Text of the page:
My mentor, the late and much lamented Dr. Howard Giddens, liked to say “The Holy Spirit can speak to the preacher in the study as well as in the pulpit.”
I have taken that observation to heart in my preaching career; I work on the text and the text works on me and as the text and I fight it out I truly believe that the Holy Spirit is right in there with us, sometimes refereeing and sometimes inciting.
99% of the time I end up sometime before Sunday with a sermon manuscript that contains words that I, in concert with the text and with the Holy Spirit, have labored and even agonized over in my desire to get them as right as I can and, if I do say so myself, what I produce is often a pretty good read.
I don’t know that it’s always such a good preach.
I don’t preach the manuscript, by which I mean that I don’t read it to the congregation. Oh, there will be places in the sermon where I stick real close to what I have written because there is something that I want to get just right or to be careful about how I say it, but I will, in the heat of the moment and, I hope, under the influence of the Spirit, say things that I didn’t write and that I didn’t intend to say.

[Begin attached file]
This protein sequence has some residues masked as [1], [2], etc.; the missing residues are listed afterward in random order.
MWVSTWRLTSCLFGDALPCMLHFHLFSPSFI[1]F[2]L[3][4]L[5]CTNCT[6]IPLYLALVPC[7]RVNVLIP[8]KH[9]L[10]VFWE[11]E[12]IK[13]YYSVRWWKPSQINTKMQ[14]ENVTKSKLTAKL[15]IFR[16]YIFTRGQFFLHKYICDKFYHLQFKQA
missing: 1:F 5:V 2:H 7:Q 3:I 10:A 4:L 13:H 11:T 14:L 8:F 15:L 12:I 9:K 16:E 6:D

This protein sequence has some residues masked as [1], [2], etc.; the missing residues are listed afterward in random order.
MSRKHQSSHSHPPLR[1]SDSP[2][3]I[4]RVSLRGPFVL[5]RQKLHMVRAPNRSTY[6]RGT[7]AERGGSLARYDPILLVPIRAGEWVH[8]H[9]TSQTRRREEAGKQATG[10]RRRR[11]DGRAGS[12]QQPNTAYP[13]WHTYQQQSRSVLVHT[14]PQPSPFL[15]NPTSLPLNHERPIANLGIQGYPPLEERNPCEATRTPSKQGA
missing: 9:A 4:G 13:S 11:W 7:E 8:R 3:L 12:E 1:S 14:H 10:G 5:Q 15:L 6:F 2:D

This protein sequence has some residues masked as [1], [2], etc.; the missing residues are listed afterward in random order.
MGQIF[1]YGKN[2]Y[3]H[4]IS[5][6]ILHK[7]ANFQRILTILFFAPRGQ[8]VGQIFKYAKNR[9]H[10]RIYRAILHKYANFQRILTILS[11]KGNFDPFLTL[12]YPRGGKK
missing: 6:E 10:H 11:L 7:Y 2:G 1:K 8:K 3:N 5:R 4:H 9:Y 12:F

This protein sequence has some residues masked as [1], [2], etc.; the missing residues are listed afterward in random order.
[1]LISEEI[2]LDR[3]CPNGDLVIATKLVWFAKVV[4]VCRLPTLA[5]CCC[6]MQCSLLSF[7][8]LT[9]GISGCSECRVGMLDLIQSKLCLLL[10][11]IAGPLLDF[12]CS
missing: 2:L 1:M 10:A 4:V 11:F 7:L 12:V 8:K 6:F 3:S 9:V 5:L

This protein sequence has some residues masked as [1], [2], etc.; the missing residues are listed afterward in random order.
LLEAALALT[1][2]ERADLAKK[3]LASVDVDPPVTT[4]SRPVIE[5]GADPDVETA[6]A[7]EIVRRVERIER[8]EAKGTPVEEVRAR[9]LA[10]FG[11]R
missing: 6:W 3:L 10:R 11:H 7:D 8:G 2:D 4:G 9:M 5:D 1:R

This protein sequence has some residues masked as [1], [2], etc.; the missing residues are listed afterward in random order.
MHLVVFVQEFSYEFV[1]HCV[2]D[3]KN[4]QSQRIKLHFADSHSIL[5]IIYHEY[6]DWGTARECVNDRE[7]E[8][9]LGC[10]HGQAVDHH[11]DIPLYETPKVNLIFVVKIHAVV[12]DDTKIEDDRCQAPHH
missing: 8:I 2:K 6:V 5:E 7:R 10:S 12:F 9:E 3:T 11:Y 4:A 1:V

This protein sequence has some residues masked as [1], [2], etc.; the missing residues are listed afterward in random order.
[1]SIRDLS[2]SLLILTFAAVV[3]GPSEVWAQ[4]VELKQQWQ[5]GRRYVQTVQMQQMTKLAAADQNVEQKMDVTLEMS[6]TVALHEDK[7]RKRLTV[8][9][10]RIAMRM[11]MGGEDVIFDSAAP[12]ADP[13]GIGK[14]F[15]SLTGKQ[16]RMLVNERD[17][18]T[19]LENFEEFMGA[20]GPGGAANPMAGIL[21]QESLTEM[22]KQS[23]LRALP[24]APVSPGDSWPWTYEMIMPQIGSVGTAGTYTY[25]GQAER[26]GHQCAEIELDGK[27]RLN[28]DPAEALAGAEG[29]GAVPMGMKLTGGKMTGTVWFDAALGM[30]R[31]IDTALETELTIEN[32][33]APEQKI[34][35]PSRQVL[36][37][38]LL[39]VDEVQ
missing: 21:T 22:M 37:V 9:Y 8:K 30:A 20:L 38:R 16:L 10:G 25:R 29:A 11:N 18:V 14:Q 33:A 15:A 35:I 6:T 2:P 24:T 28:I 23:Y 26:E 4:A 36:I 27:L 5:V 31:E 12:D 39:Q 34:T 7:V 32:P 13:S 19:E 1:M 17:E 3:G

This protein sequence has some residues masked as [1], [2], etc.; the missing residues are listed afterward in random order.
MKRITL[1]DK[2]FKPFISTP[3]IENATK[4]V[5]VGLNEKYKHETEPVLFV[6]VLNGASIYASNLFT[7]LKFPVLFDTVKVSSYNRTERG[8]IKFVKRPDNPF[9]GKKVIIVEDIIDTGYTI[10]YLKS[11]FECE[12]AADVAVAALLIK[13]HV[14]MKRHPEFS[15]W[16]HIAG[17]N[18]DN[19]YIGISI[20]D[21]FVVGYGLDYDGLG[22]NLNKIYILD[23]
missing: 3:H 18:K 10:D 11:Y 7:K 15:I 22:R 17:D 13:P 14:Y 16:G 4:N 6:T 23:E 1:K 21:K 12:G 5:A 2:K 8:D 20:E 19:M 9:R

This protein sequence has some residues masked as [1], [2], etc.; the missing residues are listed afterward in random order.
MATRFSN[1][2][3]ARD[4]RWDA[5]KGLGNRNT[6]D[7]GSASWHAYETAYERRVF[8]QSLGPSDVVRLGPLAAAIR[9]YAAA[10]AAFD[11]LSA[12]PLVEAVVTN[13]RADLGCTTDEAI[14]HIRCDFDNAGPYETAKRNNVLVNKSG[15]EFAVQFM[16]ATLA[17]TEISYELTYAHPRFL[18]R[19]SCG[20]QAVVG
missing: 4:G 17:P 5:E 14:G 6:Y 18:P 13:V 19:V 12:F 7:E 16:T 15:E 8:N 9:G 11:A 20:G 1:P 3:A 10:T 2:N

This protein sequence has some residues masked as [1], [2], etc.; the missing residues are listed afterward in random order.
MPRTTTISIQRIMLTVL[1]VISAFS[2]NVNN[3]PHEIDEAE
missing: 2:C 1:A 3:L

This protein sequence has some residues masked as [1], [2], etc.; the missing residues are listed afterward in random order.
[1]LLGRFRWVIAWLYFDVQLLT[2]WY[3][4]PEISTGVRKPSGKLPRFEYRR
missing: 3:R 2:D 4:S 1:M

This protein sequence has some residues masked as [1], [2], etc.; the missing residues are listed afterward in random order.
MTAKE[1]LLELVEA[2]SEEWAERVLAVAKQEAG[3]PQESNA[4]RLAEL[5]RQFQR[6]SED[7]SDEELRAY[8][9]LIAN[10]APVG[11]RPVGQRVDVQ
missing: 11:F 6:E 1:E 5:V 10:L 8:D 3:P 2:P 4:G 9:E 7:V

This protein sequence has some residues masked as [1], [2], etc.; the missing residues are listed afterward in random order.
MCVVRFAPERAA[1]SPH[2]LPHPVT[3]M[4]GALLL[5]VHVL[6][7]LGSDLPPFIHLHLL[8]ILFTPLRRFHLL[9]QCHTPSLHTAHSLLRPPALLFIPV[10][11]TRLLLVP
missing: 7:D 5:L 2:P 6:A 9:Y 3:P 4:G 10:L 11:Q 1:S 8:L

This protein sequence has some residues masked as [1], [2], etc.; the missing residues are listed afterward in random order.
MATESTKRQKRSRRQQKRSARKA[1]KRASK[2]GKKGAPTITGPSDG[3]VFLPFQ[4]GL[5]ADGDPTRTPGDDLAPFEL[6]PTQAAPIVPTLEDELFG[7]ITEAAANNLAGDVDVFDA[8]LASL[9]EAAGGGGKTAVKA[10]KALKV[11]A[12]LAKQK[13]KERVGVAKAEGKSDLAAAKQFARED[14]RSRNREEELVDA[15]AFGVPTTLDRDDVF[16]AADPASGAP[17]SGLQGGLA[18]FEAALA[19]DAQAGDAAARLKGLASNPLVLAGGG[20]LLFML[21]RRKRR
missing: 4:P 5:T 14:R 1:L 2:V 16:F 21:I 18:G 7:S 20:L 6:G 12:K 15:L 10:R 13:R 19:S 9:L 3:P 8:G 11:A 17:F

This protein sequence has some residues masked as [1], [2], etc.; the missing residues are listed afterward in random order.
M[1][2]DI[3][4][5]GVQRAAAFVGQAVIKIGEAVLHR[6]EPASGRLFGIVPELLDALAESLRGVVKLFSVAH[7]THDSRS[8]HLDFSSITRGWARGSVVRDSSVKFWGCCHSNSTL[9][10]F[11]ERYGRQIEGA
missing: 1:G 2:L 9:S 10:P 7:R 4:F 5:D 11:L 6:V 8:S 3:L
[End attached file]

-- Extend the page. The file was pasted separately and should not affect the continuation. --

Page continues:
It’s interesting to me how often the things I didn’t write but did speak are the things that people remember and the things to which they offer response.
Dr. Giddens was right: the Spirit speaks just as surely in the study as in the pulpit.
The opposite is also true.
And in both places the Spirit keeps things interesting—and dangerous…